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On a recent summer vacation to Half Moon Bay with Shane’s brother and his family, we decided to take the kiddos to visit San Francisco. Shane and I had the little ones with us (H2:7, and S:5.5 years old). On our way to Bi-right creamery (you must try this place. It’s the birthplace of salted caramel ice cream) we drove through the Castro District, San Fran’s gay village. The girls, fascinated by all the colors, started pointing out rainbow flags and rainbow pedestrian crossings. Always looking for an opportunity to educate, I perked up.

Hey girls, do you know where we are and what the flags signify?

“What’s signify?”


“No. What?”

It means we are in the gay neighborhood. Do you know what that means?

I was disappointed when H2 didn’t raise her hand since one of our dear couple friends are gay and H2 has playdates with their daughter frequently.


“It is when men love and sometimes marry men and women love and sometimes marry women,” I say with pride at how I’m opening these girls’ minds.

They nod.

Now, I realize the better answer would have been the way my sister-in-law worded it later:

It means people can love whomever they choose. Isn’t that nicer? But that was the best I could do in the moment.

“Can they have kids?” S is adamant about people having kids.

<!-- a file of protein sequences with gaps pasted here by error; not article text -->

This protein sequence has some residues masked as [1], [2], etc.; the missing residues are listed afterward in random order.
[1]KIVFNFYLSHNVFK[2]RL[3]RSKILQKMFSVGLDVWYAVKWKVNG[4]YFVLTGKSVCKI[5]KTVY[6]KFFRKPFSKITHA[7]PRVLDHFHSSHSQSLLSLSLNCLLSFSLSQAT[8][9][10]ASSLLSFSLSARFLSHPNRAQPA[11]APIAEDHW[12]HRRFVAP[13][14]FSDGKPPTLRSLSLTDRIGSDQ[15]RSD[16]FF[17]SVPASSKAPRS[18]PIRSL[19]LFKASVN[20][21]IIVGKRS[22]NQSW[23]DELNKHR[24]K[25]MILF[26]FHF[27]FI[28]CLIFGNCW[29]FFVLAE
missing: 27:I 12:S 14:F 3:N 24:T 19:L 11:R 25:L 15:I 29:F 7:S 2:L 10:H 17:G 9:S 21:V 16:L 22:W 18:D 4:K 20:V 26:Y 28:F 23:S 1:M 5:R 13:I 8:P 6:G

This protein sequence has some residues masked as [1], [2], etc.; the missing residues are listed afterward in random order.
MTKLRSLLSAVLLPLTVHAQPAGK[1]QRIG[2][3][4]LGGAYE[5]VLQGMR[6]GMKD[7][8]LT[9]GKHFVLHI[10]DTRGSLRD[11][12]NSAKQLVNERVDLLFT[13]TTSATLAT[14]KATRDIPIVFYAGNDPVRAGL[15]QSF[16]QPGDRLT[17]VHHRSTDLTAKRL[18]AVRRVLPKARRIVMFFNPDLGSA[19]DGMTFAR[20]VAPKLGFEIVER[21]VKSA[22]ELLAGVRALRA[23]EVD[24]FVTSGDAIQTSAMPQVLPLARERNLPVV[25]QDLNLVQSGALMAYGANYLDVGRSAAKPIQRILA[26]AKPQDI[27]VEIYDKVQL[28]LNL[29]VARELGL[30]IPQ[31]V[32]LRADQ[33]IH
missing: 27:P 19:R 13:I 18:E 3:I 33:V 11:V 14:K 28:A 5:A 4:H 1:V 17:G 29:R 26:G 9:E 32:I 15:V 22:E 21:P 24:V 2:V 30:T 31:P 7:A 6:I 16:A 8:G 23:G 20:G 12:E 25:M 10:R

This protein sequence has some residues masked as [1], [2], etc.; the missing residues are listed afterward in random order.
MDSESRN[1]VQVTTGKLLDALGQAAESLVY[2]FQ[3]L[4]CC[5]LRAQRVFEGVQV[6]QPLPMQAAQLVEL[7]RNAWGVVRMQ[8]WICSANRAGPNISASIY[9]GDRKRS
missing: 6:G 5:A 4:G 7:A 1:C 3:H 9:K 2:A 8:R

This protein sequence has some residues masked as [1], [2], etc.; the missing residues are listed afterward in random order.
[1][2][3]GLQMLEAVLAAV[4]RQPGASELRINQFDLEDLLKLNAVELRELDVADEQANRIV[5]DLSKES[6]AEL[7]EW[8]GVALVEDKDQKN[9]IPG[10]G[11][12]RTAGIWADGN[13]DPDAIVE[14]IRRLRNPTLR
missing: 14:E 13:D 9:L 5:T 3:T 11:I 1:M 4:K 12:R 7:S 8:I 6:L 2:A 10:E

“If they decide to.” Then I turn to H2: “You know how Ellie has two moms? That’s because they chose to have kids.”

Further down the street, we see a number of men beautifully dressed in women’s clothing.  Naturally, the girls want to know why?

I give it a try:

“Well you know how girls get to dress in pants? It would only be fair if guys could wear whatever they wanted to.” My ideal world is all about fairness, equality, and justice. “I think it’s pretty brave (that’s H2’s favorite word) to be able to express yourself no matter what other people think.

Shane decides to simplify it even more. “You know how you like wearing pretty clothes? Some men like pretty clothes too.

H2, picking up on the word brave (God help me) or pretty- who knows: “If I were a boy, I would wear skirts and dresses.”

This is the pivotal moment folks.  This is where the child is going to see acceptance in action if I have anything to do with it:

“That’s great honey. You’d be a wonderful…,”

I look at Shane for the right terminology, because words are everything and we can’t have them be ok with a concept but then ruin it with inappropriate terms. He’s quiet. I keep going:

“… transgender…or…cross-dresser…or…drag queen or gender-nonconformist.”

“Did I miss anything?” I whisper to Shane.

“Nope, I think you got them all.”

“A wonderful what BB?” asks H2.

“Never mind honey.”

Hey, at the very least those words are now properly placed in her subconscious.

Now, I’d be devastated it I’ve offended anyone because believe me my intentions were nothing but pure.  However, if I have or if there are other terms besides what GLAAD prefers, please let me know.